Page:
Human centromeres are specified by a stably inherited epigenetic mark that maintains centromere position and function through a two-step mechanism relying on self-templating centromeric chromatin assembled with the histone H3 variant CENP-A, followed by CENP-A-dependent nucleation of kinetochore assembly. Nevertheless, natural human centromeres are positioned within specific megabase chromosomal regions containing Î±-satellite DNA repeats, which contain binding sites for the DNA sequence-specific binding protein CENP-B. We now demonstrate that CENP-B directly binds both CENP-A's amino-terminal tail and CENP-C, a key nucleator of kinetochore assembly. DNA sequence-dependent binding of CENP-B within Î±-satellite repeats is required to stabilize optimal centromeric levels of CENP-C. Chromosomes bearing centromeres without bound CENP-B, including the human Y chromosome, are shown to mis-segregate in cells at rates several-fold higher than chromosomes withÂ CENP-B-containing centromeres. These data demonstrate a DNA sequence-specific enhancement by CENP-B of the fidelity of epigenetically defined human centromere function.Copyright Â© 2015 Elsevier Inc. All rights reserved.
Cavin-3 dictates the balance between ERK and Akt signaling. - eLife
Cavin-3 is a tumor suppressor protein of unknown function. Using both in vivo and in vitro approaches, we show that cavin-3 dictates the balance between ERK and Akt signaling. Loss of cavin-3 increases Akt signaling at the expense of ERK, while gain of cavin-3 increases ERK signaling at the expense Akt. Cavin-3 facilitates signal transduction to ERK by anchoring caveolae to the membrane skeleton of the plasma membrane via myosin-1c. Caveolae are lipid raft specializations that contain an ERK activation module and loss of the cavin-3 linkage reduces the abundance of caveolae, thereby separating this ERK activation module from signaling receptors. Loss of cavin-3 promotes Akt signaling through suppression of EGR1 and PTEN. The in vitro consequences of the loss of cavin-3 include induction of Warburg metabolism (aerobic glycolysis), accelerated cell proliferation, and resistance to apoptosis. The in vivo consequences of cavin-3 knockout are increased lactate production and cachexia. DOI:http://dx.doi.org/10.7554/eLife.00905.001.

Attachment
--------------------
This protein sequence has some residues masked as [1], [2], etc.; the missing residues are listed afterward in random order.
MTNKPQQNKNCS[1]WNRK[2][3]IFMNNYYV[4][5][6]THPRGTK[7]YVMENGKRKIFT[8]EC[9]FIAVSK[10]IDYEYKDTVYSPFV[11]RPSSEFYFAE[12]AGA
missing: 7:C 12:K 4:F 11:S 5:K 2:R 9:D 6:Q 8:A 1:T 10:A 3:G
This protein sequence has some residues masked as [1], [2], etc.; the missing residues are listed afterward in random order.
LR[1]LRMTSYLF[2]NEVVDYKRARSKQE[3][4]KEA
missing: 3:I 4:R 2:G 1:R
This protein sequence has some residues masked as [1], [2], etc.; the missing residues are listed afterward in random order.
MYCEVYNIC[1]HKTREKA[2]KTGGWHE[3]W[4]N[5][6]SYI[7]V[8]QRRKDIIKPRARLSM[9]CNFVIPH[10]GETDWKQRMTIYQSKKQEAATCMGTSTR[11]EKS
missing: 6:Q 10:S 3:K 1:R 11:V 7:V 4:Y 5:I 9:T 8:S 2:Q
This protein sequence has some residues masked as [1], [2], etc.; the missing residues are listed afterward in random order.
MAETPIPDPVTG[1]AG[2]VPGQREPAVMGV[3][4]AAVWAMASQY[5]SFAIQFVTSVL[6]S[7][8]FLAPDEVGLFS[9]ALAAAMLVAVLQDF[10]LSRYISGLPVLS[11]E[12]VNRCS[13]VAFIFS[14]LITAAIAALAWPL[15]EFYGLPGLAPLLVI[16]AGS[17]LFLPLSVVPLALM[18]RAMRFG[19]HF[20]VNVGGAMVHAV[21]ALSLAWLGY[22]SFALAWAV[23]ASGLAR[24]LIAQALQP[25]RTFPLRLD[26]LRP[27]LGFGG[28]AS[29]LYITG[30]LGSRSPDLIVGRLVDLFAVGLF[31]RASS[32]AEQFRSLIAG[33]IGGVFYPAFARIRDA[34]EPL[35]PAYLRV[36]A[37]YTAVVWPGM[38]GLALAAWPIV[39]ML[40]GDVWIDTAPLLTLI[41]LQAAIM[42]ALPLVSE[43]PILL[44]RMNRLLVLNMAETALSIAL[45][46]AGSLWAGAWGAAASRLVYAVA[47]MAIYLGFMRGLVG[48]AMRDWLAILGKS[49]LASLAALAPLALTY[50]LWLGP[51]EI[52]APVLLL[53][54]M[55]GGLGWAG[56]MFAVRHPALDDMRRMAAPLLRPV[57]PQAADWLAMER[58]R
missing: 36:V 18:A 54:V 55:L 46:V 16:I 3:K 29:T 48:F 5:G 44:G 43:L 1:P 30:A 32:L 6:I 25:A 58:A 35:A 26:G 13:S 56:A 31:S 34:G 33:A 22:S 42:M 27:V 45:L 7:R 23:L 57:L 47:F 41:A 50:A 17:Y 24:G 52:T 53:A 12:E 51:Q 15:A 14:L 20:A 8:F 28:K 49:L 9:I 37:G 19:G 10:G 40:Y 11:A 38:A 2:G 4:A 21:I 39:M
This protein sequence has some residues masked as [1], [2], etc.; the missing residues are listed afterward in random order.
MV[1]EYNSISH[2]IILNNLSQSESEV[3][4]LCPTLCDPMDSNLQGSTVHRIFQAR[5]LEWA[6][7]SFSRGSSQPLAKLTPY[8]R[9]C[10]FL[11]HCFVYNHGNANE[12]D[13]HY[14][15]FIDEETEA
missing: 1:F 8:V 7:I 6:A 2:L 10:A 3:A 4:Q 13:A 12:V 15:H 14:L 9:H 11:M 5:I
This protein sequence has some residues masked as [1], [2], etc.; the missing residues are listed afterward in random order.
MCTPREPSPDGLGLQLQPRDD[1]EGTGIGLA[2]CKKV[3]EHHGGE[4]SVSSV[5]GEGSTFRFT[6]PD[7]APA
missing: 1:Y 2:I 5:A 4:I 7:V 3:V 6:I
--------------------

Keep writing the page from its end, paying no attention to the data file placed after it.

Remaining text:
Mitigation of radiation-induced damage by targeting EGFR in noncancerous human epithelial cells. - Radiation research
Methyl-2-cyano-3,12 dioxoolean-1,9 diene-28-oate (CDDO-Me) is an antioxidative, anti-inflammatory modulator, which activates the nuclear factor-erythroid 2-related factor 2 (Nrf2)/antioxidant response element (ARE) pathway. While CDDO-Me has radioprotective activity through Nrf2 activation in vitro and in vivo, its ability to mitigate radiation-induced damage when provided after irradiation has not been studied. Here we investigated whether CDDO-Me mitigates ionizing radiation (IR)-induced DNA damage in immortalized normal human colonic epithelial cells (HCECs) and bronchial epithelial cells (HBECs). DNA damage and clonogenic survival were assessed after treatment with CDDO-Me postirradiation. We observed that treatment with CDDO-Me within 30 min after irradiation improved both DNA damage repair and clonogenic survival independently of Nrf2. CDDO-Me activates the epidermal growth factor receptor (EGFR) related DNA repair responses. In the presence of CDDO-Me, EGFR is phosphorylated and translocates into the nucleus where it interacts with DNA-PKcs. CDDO-Me-mediated mitigation activity can be abrogated through depletion of EGFR, ectopic overexpression of mutant EGFR or inhibition of DNA-PKcs. While post-treatment of CDDO-Me protected noncancerous HCECs and HBECs against IR, cancer cells (HCT116 and MCF7) were not protected by CDDO-Me. These results suggest that targeting EGFR using CDDO-Me is a promising radiation mitigator with potential utility for first responders to nuclear accidents.